A. Graduate students are not eligible for grade forgiveness, so both grades will remain on your transcript and will be calculated into your GPA. However, you do not list both classes on your “Petition for Advancement to Graduate Candidacy” form.
Q. I would like to set up a writing tutor appointment for one of my classes. How do I do that? What will I need during the tutoring session?
A. See Writing Tutor Information.
Q. When does LIBR 203 start?
A. You may start working on LIBR 203 coursework as early as three weeks before the official start of classes (exact date varies by semester).
Q. How do I enroll in LIBR 203?
A. You do not self-enroll in LIBR 203. iSchool enrolls you in the course after you request a Canvas account. LIBR 203 is required for all new students. See LIBR 203 information.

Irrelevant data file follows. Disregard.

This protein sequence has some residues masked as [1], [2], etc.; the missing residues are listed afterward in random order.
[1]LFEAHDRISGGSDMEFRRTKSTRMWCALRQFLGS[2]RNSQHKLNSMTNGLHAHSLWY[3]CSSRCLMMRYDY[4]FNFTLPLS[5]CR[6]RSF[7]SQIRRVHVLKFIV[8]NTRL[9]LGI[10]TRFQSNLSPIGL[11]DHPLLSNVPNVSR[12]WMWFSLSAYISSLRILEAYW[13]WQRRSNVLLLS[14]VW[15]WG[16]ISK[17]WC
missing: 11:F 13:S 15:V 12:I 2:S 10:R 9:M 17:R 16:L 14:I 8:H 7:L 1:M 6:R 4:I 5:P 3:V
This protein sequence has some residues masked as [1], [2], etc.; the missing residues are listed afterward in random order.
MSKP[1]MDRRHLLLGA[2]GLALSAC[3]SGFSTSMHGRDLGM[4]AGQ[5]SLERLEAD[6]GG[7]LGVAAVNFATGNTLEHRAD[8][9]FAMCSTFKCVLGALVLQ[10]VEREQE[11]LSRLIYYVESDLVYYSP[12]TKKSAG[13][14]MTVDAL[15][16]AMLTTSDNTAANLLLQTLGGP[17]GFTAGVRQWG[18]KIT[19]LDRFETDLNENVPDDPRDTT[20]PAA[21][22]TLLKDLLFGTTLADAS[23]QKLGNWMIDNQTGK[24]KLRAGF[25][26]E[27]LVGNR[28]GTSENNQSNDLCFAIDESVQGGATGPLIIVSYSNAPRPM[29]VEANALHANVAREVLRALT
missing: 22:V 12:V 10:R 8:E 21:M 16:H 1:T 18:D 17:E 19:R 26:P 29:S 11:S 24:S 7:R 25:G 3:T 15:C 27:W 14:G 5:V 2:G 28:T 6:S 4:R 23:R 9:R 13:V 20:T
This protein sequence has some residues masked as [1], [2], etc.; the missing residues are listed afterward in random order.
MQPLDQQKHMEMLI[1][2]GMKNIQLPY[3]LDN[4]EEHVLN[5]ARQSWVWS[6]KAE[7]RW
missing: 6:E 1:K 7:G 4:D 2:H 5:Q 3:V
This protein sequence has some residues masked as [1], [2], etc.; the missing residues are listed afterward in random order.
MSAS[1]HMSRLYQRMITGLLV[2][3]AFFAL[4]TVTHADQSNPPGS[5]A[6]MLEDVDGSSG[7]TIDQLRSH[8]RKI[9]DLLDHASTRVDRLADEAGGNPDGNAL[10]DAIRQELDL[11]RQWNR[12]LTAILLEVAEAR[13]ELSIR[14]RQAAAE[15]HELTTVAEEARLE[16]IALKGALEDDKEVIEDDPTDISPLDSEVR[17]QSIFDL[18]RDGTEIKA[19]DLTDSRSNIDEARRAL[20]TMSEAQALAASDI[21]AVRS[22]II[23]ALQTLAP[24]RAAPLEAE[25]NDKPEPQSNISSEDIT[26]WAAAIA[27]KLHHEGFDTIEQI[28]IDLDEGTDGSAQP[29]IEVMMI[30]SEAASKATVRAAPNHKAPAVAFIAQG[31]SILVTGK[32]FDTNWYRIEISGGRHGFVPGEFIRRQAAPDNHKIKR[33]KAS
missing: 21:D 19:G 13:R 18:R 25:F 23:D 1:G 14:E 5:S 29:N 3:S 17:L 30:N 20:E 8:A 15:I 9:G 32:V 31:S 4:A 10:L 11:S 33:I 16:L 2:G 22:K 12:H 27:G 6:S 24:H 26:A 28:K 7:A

Q. Do I have to take LIBR 200, LIBR 202 and LIBR 204 in order? Do I have to take these courses before anything else?
A. You do not have to take these classes in order but must complete them within the first 16 units. Many electives will list at least one of these classes as a prerequisite, so make sure you have completed them before you try to take a course that requires them.
Q. I am a new student. Will you have enough sections in your core classes so that I can get into all of them that I want to take?
A. Normally, yes. Look in MySJSU to find out if there are still any open class sections. If there is not, contact our Student Services Coordinator and we add core course sections as necessary.
Q. Do I have to take LIBR 285?
A. All students who started our MLIS program in Spring 2007 and beyond must complete LIBR 285 (Research Methods) unless they qualify for a LIBR 285 waiver . LIBR 285 will be offered with different areas of focus. Students may select any area of focus.
Q. I have already completed a thesis or research project for another master's degree. Do I still need to take Libr 285?